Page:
“‘Let us assume’ turns in a few pages into ‘We may assume,’ which, in a few more, is ‘As we have shown’ . . .”
In Book Marks, an occasional feature at Current, we take fresh cuttings from old books. Why look at old books? Because there’s a slat loose in the fence they’ve got us penned up in, and if we jiggle it free, we’ll see better what’s going on out there.
I offer an opening comment for orientation, but that’s not where the action is. I hope the words of those who have gone before will speak.
In 1933, an eighteen-year-old English dropout named Patrick Leigh Fermor set out on foot to cross the whole of Europe, all the way to Constantinople. If he had disappeared along the way (which he might well have done at any number of points—somewhere in the rapidly Nazifying Germany, for instance) he wouldn’t have been there to lead the undercover special ops unit that abducted a German major general in Greece during World War II, he wouldn’t have lived to be ninety-six, and we certainly wouldn’t have one of the finest memoirs of the twentieth century.
Fermor’s three-volume narrative of his walk across Europe contains not only the amusing tales we might expect of a teenager abroad, and passage after passage of luminous description of scenes, people, and customs, but also reams of reflection on history and its literature. He wanders not only across the back roads of Central Europe but also through its labyrinths of controverted history, lineage, and royal successions.
In Romania he observes that a particular centuries-long disagreement could be resolved if only a single thirteenth-century document weren’t missing from the Transylvanian archives. But it is. The resulting evidential vacuum has allowed divergent hypotheses to flood in and swamp all certainty. Or has it?
Hear what he has to say:
Theories can be evolved in a void, as it were, and the occasional fragments of hard fact—linguistic, geographical, ethnological or religious—need not fit into any jigsaw; indeed, they are unable to do so, because all the other pieces are missing; and within certain loose bounds they can be arranged in whatever pattern suits the speaker best. The interpretations are as different as the work of two palaeontologists, one of whom would reconstruct a dinosaur and the other a mastodon from the same handful of bone-fragments. ‘Let us assume’ turns in a few pages into ‘We may assume’, which, in a few more, is ‘As we have shown’; and, after a few more pages yet, the shy initial hypothesis has hardened into a brazen established landmark, all the time with not an atom of new evidence being adduced. Advantageous points are coaxed into opulent bloom, awkward ones discreetly pruned into non-being. Obscurity reigns. It is a dim region where suggestio falsi and suppressio veri, those twin villains of historical conflict, stalk about the shadows with dark-lantern and bow-string.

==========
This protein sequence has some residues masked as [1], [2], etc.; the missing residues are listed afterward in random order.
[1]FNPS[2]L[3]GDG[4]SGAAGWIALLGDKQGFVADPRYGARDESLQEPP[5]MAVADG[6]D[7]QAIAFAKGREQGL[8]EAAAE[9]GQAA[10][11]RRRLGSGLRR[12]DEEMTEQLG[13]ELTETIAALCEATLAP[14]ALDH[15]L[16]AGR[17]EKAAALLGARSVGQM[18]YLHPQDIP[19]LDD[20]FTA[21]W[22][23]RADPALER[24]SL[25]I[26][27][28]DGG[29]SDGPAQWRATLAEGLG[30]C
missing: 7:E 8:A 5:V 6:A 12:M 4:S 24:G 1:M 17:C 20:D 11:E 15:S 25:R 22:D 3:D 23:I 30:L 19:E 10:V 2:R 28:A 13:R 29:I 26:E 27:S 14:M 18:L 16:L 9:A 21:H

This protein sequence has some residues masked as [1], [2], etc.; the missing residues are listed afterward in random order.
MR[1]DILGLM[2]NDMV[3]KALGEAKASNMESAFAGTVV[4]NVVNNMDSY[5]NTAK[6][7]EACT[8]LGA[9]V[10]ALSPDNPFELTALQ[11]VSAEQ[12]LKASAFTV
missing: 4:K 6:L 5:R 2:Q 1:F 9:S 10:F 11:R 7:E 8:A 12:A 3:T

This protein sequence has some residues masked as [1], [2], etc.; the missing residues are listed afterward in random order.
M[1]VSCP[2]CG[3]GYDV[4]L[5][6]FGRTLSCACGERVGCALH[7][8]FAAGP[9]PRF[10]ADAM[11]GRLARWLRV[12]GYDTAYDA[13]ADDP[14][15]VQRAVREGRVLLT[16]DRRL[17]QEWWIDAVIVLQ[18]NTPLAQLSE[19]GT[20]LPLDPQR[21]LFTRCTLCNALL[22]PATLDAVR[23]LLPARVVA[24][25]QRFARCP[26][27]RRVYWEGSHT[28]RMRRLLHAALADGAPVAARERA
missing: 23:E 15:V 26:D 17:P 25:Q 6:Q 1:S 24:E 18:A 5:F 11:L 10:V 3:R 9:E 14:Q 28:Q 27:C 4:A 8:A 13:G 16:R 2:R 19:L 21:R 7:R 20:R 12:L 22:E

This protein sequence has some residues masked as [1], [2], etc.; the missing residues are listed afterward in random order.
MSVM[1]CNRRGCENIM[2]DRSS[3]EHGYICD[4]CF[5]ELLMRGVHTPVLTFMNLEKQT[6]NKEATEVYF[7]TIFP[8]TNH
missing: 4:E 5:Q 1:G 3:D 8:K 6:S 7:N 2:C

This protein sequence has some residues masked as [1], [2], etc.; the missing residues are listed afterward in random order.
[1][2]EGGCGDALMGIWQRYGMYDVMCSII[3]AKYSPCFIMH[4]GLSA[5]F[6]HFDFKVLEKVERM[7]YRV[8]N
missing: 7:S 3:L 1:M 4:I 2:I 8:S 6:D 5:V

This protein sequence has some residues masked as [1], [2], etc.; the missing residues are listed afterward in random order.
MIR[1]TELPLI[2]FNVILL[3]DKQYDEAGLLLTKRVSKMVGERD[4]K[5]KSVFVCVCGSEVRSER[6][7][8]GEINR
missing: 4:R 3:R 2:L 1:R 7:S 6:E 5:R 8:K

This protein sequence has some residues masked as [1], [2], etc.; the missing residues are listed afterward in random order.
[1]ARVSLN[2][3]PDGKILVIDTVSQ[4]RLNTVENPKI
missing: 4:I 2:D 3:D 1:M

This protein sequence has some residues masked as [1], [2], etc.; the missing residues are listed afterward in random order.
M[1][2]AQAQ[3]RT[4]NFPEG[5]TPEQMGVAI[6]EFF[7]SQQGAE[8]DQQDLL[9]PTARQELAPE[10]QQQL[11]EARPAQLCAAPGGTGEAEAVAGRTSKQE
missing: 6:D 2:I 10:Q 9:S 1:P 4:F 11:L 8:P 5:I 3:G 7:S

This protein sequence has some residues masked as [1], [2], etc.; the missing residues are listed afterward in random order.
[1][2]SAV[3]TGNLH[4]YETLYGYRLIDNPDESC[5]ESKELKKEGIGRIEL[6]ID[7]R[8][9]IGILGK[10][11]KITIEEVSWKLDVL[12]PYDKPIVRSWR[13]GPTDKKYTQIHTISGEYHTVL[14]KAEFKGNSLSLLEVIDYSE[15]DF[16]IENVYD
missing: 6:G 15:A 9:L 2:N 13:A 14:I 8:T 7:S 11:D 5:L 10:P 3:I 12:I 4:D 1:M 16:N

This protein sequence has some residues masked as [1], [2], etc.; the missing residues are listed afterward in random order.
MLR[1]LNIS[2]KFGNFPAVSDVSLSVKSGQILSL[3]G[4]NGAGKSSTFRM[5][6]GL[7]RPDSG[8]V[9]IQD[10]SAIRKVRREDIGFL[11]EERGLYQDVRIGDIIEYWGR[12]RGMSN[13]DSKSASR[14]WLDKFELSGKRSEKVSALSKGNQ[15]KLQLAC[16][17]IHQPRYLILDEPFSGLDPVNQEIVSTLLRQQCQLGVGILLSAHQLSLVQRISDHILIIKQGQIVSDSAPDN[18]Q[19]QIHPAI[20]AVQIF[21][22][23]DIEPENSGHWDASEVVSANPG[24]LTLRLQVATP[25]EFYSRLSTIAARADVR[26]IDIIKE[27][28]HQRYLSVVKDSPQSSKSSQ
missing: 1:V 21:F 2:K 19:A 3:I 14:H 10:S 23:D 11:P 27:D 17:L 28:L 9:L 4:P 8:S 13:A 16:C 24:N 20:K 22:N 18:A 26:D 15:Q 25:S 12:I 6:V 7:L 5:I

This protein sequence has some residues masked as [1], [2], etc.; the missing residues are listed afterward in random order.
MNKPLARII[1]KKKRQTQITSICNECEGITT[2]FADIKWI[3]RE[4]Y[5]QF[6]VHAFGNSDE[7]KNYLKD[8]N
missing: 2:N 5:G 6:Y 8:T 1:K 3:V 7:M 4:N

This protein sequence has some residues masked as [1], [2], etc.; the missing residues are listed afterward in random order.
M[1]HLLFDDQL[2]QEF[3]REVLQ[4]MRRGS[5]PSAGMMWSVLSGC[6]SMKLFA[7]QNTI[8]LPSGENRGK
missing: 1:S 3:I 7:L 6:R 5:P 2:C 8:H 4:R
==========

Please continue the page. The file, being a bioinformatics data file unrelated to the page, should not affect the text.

These ancient ambiguities would be a field for learned conjecture merely, were it not for the bitter rivalries that haunted them in later times and haunt them still. . . . In such an atmosphere, all objectivity of research liable to unearth evidence damaging to the researcher’s side must seem tainted with treason. . . .
I read all that came my way on both sides. The opposing cases were skilfully and persuasively argued; in each the chains of logic seemed faultless; all objections were faced and demolished; and when I turned from one argument to its rival the same thing would happen, leaving me stranded between the two. I am the only person I know who has feelings of equal warmth for both these embattled claimants and I wish with fervour they could become friends. . . . My unsatisfactory position between the two makes me useless to both.
— Patrick Leigh Fermor, Between the Woods and the Water (London: John Murray, 1986), 94-95
Jon Boyd is keeper of Book Marks at Current. He is associate publisher and academic editorial director at InterVarsity Press, the saxophonist in an improvisational rock band, a user of manual typewriters, and (with his wife and daughters) a resident of the City of Chicago.
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